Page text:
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Controversial race report draws ire and criticism across British society

US Rep. Ilhan Omar (D-MN) (L) talks with Speaker of the House Nancy Pelosi (D-CA) during a rally with fellow Democrats before voting on H.R. 1, or the People Act, on the East Steps of the US Capitol on March 08, 2019 in Washington, DC. (AFP photo)
Last summer's anti-racism protests in London and other major cities shocked the British establishment to the core prompting the commissioning of an essentially rigged report into racism and inequality in the UK

As widely expected the Commission on Race and Ethnic Disparities review on  racism in the UK has proven to be a whitewash, with the government-appointed body concluding that the UK is “no longer” a country where the “system is deliberately rigged against ethnic minorities”.

The Commission was appointed by Prime Minister, Boris Johnson, following last summer’s Black Lives Matter protests in London and other major British cities.

In its 258-page report the Commission concludes that while the UK is not yet a “post-racial country”, nevertheless its “success” in “removing race-based disparity” in education and the employment sector “should be regarded as a model for other white-majority countries”.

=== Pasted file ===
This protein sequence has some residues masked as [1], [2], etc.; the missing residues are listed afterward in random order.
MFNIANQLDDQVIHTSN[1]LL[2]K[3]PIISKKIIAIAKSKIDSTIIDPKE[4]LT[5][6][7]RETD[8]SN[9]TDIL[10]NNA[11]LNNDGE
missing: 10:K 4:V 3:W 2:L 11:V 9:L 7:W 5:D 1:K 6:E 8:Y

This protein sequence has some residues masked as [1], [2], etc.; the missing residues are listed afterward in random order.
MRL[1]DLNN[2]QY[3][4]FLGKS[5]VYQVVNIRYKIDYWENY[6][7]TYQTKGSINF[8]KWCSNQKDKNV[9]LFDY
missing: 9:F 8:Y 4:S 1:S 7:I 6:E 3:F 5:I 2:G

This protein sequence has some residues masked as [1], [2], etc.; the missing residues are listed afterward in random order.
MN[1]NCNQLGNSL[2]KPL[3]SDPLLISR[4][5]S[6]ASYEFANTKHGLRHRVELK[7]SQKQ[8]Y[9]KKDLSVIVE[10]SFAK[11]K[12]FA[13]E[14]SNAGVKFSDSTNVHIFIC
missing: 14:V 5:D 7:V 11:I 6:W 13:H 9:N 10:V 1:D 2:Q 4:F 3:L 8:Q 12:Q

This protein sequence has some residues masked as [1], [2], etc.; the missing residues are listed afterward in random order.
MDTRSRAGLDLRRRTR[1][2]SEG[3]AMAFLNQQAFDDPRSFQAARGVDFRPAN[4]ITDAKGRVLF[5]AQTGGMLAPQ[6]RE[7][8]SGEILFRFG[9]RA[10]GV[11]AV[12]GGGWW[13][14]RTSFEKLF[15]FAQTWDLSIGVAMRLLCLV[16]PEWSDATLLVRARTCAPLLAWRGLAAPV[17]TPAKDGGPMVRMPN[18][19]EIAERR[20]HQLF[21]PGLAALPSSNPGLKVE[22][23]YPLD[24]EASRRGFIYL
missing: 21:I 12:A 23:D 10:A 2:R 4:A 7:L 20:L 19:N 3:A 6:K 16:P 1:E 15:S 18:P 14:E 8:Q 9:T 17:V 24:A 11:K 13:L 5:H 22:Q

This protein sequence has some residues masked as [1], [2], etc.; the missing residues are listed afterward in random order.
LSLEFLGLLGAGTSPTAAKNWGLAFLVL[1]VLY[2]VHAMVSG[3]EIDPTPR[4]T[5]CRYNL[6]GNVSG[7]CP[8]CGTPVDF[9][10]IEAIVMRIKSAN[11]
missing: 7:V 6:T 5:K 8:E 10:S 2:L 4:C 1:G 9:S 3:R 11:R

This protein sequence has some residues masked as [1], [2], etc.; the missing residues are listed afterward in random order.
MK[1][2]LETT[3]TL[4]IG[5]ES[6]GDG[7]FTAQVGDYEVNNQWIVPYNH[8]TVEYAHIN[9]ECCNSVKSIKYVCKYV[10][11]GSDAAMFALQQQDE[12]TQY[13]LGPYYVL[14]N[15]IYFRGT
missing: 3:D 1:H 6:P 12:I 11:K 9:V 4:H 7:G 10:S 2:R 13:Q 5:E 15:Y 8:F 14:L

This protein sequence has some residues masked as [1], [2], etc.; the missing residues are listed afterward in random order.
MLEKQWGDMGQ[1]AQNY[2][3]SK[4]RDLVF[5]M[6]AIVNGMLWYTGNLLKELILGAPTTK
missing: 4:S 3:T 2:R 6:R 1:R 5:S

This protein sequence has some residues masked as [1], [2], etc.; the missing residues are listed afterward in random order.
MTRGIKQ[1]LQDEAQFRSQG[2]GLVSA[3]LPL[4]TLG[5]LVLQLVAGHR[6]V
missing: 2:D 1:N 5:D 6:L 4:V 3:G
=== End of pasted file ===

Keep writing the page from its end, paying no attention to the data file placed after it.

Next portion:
The Commission is chaired by controversial education consultant and ex-charity boss, Tony Sewell, who has consistently denied that institutional racism constitutes a major problem in the UK.

In his foreword to the report Sewell said that while "impediments and disparities do exist [in British society]", these are "varied and ironically very few of them are directly to do with racism".

Negative reactions 

Beyond the Tory Party and its supporters, the Commission’s report has been met by negative reactions by key stakeholders in the racism and inequalities debate.

The Labor Party’s shadow women and equalities secretary, Marsha de Cordova described the report as a "divisive polemic" which downplays institutional racism.

Leading Labor MP, David Lammy, who has led a review on racial bias in the criminal justice system, tweeted that the UK’s black community was being “gaslighted” and that there is “little desire” to address the challenge of “structural racism” in Britain.

For my own mental well-being I am not doing media interviews on the race commission today. Like so many in Britain’s Black community I’m tired! Tired of the endless debate about whether structural racism exists with little desire to actually address it. We are being gaslighted.

— David Lammy (@DavidLammy) March 31, 2021

Meanwhile, the national officer of GMB (one of the UK’s leading trade unions), Rehana Azam, dismissed the Commission’s “deeply cynical report” before adding it is “completely irresponsible and immoral” to ignore black and ethnic minority workers’ concerns.

The report has also drawn strong criticism from the world of academia with Kehinde Andrews, a professor of black studies at Birmingham University, telling BBC News the Commission’s findings are “not a genuine attempt to understand racism in Britain”.  






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